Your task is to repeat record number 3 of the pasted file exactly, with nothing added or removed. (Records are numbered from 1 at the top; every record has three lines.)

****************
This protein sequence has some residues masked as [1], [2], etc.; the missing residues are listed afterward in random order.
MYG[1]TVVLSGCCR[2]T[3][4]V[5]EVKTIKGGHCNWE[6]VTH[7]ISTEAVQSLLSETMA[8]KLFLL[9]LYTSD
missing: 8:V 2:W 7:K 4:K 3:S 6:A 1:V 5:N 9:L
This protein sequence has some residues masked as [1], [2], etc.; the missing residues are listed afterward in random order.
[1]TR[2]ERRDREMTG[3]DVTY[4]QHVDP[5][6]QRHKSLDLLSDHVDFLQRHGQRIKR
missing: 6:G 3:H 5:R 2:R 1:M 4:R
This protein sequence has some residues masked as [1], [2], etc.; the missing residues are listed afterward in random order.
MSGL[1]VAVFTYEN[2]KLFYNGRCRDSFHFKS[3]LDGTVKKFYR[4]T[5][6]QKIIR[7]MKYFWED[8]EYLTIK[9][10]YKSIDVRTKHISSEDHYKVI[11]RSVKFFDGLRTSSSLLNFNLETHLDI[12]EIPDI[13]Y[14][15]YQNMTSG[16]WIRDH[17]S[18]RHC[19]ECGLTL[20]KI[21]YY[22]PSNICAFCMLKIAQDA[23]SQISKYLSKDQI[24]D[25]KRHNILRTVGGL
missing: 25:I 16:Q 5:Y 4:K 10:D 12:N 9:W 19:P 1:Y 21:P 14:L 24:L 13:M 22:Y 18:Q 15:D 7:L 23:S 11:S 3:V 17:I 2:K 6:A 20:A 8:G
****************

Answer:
This protein sequence has some residues masked as [1], [2], etc.; the missing residues are listed afterward in random order.
MSGL[1]VAVFTYEN[2]KLFYNGRCRDSFHFKS[3]LDGTVKKFYR[4]T[5][6]QKIIR[7]MKYFWED[8]EYLTIK[9][10]YKSIDVRTKHISSEDHYKVI[11]RSVKFFDGLRTSSSLLNFNLETHLDI[12]EIPDI[13]Y[14][15]YQNMTSG[16]WIRDH[17]S[18]RHC[19]ECGLTL[20]KI[21]YY[22]PSNICAFCMLKIAQDA[23]SQISKYLSKDQI[24]D[25]KRHNILRTVGGL
missing: 25:I 16:Q 5:Y 4:K 10:D 12:N 9:W 19:P 1:Y 21:P 14:L 24:L 13:M 22:Y 18:Q 15:D 7:L 23:S 11:S 3:V 17:I 2:K 6:A 20:A 8:G